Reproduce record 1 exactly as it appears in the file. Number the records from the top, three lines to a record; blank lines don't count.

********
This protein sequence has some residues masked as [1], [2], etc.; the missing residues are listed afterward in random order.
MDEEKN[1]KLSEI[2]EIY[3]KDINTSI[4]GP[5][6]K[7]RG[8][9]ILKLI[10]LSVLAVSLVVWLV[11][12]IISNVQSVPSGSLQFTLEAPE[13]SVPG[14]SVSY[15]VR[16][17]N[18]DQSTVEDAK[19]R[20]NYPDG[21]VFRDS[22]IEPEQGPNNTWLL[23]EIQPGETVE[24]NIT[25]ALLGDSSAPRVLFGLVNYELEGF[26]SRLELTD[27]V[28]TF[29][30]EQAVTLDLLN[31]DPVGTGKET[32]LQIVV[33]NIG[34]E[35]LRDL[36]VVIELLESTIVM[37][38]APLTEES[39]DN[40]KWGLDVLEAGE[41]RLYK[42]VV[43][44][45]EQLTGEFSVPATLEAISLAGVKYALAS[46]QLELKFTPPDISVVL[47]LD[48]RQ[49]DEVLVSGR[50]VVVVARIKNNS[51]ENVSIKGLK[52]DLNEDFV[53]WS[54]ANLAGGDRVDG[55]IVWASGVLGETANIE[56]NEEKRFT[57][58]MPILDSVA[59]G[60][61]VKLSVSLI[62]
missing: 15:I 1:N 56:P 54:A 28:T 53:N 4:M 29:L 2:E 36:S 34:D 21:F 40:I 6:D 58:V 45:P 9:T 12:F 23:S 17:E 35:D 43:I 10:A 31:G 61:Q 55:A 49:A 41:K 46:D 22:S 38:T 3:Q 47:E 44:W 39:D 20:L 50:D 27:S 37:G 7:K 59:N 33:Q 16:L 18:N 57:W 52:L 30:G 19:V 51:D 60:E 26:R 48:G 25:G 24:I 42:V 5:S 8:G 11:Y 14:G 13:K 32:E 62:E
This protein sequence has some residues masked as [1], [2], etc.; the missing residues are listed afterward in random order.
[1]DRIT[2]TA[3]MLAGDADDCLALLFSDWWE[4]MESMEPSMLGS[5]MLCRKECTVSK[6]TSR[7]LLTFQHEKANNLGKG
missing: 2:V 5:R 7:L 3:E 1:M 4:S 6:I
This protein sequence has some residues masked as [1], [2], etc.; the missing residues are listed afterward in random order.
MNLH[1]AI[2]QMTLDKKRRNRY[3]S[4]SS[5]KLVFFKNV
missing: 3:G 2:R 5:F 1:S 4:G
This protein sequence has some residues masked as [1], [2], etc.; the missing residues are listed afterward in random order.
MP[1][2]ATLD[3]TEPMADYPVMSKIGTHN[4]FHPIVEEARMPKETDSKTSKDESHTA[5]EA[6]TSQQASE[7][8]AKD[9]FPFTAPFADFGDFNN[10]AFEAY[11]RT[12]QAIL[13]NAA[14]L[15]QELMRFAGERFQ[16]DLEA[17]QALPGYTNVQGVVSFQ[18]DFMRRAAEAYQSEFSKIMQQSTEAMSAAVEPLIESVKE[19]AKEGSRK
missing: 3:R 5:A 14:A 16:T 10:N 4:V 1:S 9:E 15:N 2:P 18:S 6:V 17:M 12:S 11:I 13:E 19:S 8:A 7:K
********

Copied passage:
This protein sequence has some residues masked as [1], [2], etc.; the missing residues are listed afterward in random order.
MDEEKN[1]KLSEI[2]EIY[3]KDINTSI[4]GP[5][6]K[7]RG[8][9]ILKLI[10]LSVLAVSLVVWLV[11][12]IISNVQSVPSGSLQFTLEAPE[13]SVPG[14]SVSY[15]VR[16][17]N[18]DQSTVEDAK[19]R[20]NYPDG[21]VFRDS[22]IEPEQGPNNTWLL[23]EIQPGETVE[24]NIT[25]ALLGDSSAPRVLFGLVNYELEGF[26]SRLELTD[27]V[28]TF[29][30]EQAVTLDLLN[31]DPVGTGKET[32]LQIVV[33]NIG[34]E[35]LRDL[36]VVIELLESTIVM[37][38]APLTEES[39]DN[40]KWGLDVLEAGE[41]RLYK[42]VV[43][44][45]EQLTGEFSVPATLEAISLAGVKYALAS[46]QLELKFTPPDISVVL[47]LD[48]RQ[49]DEVLVSGR[50]VVVVARIKNNS[51]ENVSIKGLK[52]DLNEDFV[53]WS[54]ANLAGGDRVDG[55]IVWASGVLGETANIE[56]NEEKRFT[57][58]MPILDSVA[59]G[60][61]VKLSVSLI[62]
missing: 15:I 1:N 56:P 54:A 28:T 53:N 4:M 29:L 2:E 36:S 34:D 21:F 40:I 6:D 58:V 45:P 9:T 12:F 23:S 17:E 35:D 43:I 10:A 31:G 61:Q 55:A 49:A 41:K 46:D 22:S 38:T 3:Q 47:E 44:W 39:D 20:L 50:D 27:S 37:G 7:K 59:N 33:Q 16:L 18:N 57:W 52:L 30:G 19:V 51:D 60:E 26:R 48:G 25:G 24:I 42:V 5:S 8:G 11:Y 14:G 13:K 32:E 62:E